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My Cherry Creek odyssey

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POSTED July 18, 2011 12:43 a.m.

Ordinarily, I don’t write precise directions to a good fishing spot. Under most circumstances, revealing a great fishing hole in print will inundate it with so many anglers that the fishing will be ruined. That won’t happen in this case, however, because my secret fishing hole is so difficult to get to almost no one is crazy enough to go back.

In 50 years of fishing my favorite stretch of Cherry Creek, only one guy was ever fanatic enough to go back with me a second time. But, if you are half mountain goat and half crazy, feel free to give it a try. DISCLAIMER: the trip in and back out again is exceedingly difficult, uncomfortable, and downright dangerous. You will have to traverse a wet mossy cliff face above a 30-foot waterfall, you will almost certainly get poison oak, and if you get out that night, you will be dead tired. So, don’t say I didn’t warn you.

Fishing should be fantastic. Most years my companions and I have each averaged about 50 fish a day. The best year we ever had, I caught 106 trout while my partner caught 156 trout. The trout are almost exclusively rainbows and are very unsophisticated. I usually only keep 3 or 4 fish for lunch and release all the rest unharmed. That’s pretty good for one day’s fishing. It is possible to get skunked, however; one year the weather was super cold, and we didn’t catch a single fish. Chances are pretty good that you’ll do great. Chances are equally good that you and your companions will never see another human being astream all day.

OK, if you’re crazy enough to try it here goes:

From Highway 120, approximately 4-5 miles East of Buck Meadows, take “Cherry Oil Road”, (1N07) toward Cherry Lake. Approximately 3 miles past Early Intake, on the Tuolumne River, the paved road, (still 1N07) crosses Cherry Creek. STOP! Before crossing the bridge, go back about 100 yards to a small dirt road going steeply up the hill to the right. The road immediately forks, but the left fork only goes a couple hundred yards before dead-ending at a trailhead. That trail was built by the CCC in the 1930s. It’s a beautiful trail with steel cable hand rails, and even a covered bridge under a small side stream waterfall. If you want to take a nice gentle mile and a quarter walk, then this is the trail for you. It goes to a Hetch Hetchy weir that is used to divert drinking water from the Cherry in drought years. Unfortunately, the fishing is lousy because the trail is so good and everybody fishes there.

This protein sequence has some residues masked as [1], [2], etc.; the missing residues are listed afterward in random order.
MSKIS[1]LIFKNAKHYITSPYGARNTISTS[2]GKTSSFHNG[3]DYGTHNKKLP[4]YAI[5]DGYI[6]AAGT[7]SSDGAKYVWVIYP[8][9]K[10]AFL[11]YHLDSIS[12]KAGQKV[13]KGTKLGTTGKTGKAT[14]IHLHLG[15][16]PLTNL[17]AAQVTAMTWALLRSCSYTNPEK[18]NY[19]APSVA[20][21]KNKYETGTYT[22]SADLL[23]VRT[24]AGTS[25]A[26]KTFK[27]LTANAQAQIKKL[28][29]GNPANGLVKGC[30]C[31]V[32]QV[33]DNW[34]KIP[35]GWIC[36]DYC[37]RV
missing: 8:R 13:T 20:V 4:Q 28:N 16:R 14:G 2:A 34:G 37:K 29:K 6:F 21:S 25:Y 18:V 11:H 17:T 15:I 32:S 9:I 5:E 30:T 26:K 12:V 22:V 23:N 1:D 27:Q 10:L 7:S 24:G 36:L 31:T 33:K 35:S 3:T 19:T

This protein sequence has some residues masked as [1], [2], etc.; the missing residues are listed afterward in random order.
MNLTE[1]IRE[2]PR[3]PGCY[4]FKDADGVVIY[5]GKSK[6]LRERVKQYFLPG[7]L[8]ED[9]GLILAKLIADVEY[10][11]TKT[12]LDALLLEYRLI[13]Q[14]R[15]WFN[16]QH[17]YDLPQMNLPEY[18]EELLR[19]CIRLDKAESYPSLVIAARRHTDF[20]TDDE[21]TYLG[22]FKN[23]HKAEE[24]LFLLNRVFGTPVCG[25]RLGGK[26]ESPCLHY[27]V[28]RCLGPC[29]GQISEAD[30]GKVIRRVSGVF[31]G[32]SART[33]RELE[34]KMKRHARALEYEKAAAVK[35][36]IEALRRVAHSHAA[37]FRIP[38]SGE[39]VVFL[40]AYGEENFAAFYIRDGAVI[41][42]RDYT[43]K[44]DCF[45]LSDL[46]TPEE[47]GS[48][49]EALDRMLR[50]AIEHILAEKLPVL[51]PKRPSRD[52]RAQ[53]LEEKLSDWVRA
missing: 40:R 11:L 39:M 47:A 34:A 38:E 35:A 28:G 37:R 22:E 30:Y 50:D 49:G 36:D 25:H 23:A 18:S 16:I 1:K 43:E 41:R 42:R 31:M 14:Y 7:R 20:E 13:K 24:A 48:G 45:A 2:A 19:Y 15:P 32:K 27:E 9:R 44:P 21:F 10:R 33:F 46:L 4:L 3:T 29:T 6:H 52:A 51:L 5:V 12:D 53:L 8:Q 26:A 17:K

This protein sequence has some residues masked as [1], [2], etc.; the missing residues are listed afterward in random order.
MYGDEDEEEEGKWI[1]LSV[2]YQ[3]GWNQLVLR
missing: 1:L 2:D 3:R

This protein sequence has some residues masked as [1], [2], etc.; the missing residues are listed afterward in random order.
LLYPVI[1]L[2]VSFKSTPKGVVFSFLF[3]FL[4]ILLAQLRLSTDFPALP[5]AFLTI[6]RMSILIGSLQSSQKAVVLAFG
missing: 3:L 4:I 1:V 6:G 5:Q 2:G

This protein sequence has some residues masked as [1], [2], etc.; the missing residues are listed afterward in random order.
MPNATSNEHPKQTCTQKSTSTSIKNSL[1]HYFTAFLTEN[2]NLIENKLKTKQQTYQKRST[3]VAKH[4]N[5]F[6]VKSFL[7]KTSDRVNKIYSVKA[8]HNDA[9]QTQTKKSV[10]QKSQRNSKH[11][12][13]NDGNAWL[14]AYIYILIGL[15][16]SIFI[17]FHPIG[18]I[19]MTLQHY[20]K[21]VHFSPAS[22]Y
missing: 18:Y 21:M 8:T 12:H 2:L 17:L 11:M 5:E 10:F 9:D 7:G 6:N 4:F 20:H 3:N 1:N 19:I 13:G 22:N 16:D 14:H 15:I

If you want great fishing take the right fork of the road which goes up the mountain for about a mile and stops. It was a construction road for the pipeline and penstock from the upper Tuolumne that feeds the Early Intake Powerhouse. At the end of the road there is a huge talus slope from the rock generated by the construction of the tunnel. You’ll see the gated entrance to the tunnel itself right there at the end of the road. Park your car at the road end and get ready to walk.

You’ll want to head upstream in an easterly direction. Carefully traverse the head of the talus slope and work your way about halfway down the right hand edge. There is no trail, but slowly work your way upstream while maintaining your elevation. You walk level for about a mile and a half, still heading upstream and the creek will be gradually rising to meet you. The last hundred yards or so you’ll have to slide down a fairly steep slope to the creek. Fish upstream as far as the big waterfall and then back downstream to where you dropped in. Be careful not to go past your drop in point, because the canyon gets awfully steep and even a helicopter can’t get you out of there.

The walk out is just the reverse of the walk in, a steep climb for a hundred yards or so. Stay level while angling downstream while the creek drops away, and finally there’s a steep climb back up the talus slope to your car. Assuming you get out, you’ll be swearing at me for the last mile or so. If you don’t get out, you’ll probably be swearing at me for the rest of your shortened life. But chances are you’ll have had the best fishing of your life. Good Luck!

Until Next Week,

Tight Lines

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